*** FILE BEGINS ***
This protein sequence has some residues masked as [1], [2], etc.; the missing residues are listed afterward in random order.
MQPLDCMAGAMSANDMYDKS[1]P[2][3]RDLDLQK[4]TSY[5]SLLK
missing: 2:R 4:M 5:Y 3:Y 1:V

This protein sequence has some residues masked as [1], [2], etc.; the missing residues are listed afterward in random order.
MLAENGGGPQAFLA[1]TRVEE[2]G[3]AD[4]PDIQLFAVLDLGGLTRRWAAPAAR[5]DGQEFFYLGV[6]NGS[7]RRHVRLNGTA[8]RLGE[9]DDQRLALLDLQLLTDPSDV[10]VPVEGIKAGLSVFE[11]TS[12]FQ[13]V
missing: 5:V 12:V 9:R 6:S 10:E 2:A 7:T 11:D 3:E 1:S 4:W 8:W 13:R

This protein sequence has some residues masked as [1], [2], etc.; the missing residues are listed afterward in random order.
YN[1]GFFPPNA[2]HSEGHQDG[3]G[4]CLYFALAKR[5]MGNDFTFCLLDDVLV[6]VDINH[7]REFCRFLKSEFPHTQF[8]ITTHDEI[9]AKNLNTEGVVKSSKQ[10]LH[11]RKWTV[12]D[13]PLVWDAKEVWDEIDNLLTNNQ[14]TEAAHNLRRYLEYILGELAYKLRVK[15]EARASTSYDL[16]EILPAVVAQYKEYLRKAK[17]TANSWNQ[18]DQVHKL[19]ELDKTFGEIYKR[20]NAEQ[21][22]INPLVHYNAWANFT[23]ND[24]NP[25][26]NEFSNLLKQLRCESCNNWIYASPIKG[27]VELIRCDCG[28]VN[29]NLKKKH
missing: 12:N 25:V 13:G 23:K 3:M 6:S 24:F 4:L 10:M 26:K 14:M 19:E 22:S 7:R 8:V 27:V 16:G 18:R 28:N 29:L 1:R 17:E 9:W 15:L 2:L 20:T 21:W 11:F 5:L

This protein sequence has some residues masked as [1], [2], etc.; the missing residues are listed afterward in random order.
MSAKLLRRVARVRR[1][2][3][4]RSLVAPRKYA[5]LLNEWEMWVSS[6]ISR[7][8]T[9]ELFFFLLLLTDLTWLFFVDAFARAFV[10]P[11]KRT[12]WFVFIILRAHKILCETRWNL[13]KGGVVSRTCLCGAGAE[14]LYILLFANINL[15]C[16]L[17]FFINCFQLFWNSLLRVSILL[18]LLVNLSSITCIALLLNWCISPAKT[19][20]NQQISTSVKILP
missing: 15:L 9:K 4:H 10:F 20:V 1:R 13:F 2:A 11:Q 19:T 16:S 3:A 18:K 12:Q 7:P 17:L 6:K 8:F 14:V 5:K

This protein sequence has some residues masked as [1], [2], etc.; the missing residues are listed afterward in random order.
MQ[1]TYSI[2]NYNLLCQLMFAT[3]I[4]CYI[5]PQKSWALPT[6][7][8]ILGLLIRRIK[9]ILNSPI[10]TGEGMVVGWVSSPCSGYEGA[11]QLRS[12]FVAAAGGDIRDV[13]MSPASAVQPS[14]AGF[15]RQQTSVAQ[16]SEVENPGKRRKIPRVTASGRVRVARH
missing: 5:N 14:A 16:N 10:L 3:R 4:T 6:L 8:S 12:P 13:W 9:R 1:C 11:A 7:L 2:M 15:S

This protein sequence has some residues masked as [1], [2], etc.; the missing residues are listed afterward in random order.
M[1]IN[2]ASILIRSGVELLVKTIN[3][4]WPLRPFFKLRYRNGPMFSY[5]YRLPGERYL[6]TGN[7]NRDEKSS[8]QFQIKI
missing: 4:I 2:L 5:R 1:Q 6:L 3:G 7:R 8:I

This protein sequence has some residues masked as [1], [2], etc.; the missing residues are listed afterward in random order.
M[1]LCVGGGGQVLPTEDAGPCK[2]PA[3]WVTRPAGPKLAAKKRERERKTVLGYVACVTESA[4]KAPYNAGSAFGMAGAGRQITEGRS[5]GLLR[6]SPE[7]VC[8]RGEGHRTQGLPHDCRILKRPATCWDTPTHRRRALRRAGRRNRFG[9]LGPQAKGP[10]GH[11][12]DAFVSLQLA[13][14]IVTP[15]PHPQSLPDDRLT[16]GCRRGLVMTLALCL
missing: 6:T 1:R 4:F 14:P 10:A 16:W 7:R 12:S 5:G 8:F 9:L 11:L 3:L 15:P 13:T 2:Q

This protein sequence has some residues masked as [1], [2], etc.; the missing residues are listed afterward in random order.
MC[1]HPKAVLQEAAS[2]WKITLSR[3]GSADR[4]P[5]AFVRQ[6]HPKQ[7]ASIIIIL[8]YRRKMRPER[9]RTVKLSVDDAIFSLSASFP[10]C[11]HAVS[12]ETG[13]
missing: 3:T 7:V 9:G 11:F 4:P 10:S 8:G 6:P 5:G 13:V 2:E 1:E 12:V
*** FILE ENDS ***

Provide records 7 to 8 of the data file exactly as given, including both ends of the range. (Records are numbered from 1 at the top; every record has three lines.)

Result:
This protein sequence has some residues masked as [1], [2], etc.; the missing residues are listed afterward in random order.
M[1]LCVGGGGQVLPTEDAGPCK[2]PA[3]WVTRPAGPKLAAKKRERERKTVLGYVACVTESA[4]KAPYNAGSAFGMAGAGRQITEGRS[5]GLLR[6]SPE[7]VC[8]RGEGHRTQGLPHDCRILKRPATCWDTPTHRRRALRRAGRRNRFG[9]LGPQAKGP[10]GH[11][12]DAFVSLQLA[13][14]IVTP[15]PHPQSLPDDRLT[16]GCRRGLVMTLALCL
missing: 6:T 1:R 4:F 14:P 10:A 16:W 7:R 12:S 5:G 8:F 9:L 11:L 3:L 15:P 13:T 2:Q

This protein sequence has some residues masked as [1], [2], etc.; the missing residues are listed afterward in random order.
MC[1]HPKAVLQEAAS[2]WKITLSR[3]GSADR[4]P[5]AFVRQ[6]HPKQ[7]ASIIIIL[8]YRRKMRPER[9]RTVKLSVDDAIFSLSASFP[10]C[11]HAVS[12]ETG[13]
missing: 3:T 7:V 9:G 11:F 4:P 10:S 8:G 6:P 5:G 13:V 2:E 1:E 12:V